Pogatzki-Zahn E.M.,University Hospital of Muenster | Schnabel A.,University Hospital of Muenster | Zahn P.K.,BG Medicine
Expert Review of Neurotherapeutics | Year: 2012

Postoperative pain treatment is an important healthcare issue. However, the management of pain in patients after surgery remains insufficient. In the present review, several key areas important for postoperative pain management are discussed. New findings about efficacy and side effects of nonopioid analgesics, such as paracetamol, NSAIDs and COX-2 inhibitors, are presented and discussed in light of acute, short-term application in the perioperative period. Second, new findings about postoperative pain management in patients with preoperative pain and chronic opioid consumption are reported. Third, feasibility of the transversus abdominal plane block as a new and promising regional anesthesia technique is discussed. Finally, potential predictors, mechanisms and preventive treatment strategies of persistent chronic pain after surgery are presented. © 2012 Expert Reviews Ltd. Source


Patent
BG Medicine | Date: 2010-11-15

Biomarkers and methods are disclosed for diagnosing the risk of a myocardial infarction in an individual by measuring the levels of a set of biomarkers in a sample from an individual. A risk score is calculated for the individual by weighting the measured levels of the biomarkers. The risk score then is used to identify whether the individual is likely to experience a myocardial infarction. In addition, kits are disclosed that include a set of reagents for specifically measuring biomarker levels in a sample from an individual.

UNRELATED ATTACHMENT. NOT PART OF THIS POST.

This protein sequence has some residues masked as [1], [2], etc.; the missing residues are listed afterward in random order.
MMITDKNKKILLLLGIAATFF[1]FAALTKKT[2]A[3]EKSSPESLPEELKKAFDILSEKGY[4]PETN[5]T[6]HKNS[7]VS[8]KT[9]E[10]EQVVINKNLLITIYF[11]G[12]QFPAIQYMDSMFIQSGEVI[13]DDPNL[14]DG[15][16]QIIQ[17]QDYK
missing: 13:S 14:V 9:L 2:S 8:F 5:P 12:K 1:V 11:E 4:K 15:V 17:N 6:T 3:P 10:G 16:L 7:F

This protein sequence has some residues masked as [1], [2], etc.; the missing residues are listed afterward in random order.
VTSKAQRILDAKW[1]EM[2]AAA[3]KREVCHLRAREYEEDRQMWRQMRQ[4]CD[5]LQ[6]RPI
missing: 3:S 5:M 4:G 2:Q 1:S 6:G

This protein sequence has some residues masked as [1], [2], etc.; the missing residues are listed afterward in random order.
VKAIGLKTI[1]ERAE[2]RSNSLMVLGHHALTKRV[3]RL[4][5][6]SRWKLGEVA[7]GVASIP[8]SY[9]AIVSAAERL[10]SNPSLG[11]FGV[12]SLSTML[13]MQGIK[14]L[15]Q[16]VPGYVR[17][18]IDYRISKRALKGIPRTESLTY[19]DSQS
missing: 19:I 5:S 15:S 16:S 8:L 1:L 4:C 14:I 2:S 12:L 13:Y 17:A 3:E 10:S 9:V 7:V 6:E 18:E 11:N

Methods are provided for diagnosing the risk of a cardiovascular event in a patient. In some embodiments, the method includes measuring the level of proprotein convertase subtilisin kexin type 9 (PCSK9) in a sample obtained from a patient and comparing the measured level of PCSK9 to a control. Also provided are methods of selecting a therapy for a patient prior to administration of the therapy. In some embodiments, the method includes measuring a PCSK9 blood concentration in a sample from a patient to determine the presence or absence of a PCSK9 blood concentration indicative of responsiveness to an inhibitor of 3-hydroxy-3-methylglutaryl-coenzyme A reductase. Further provided are methods for assessing the efficacy of a therapy being administered to a patient. In certain embodiments, the method includes detecting a change in a PCSK9 blood concentration in a sample from a patient, wherein a change in detected levels is indicative of whether the therapy is efficacious.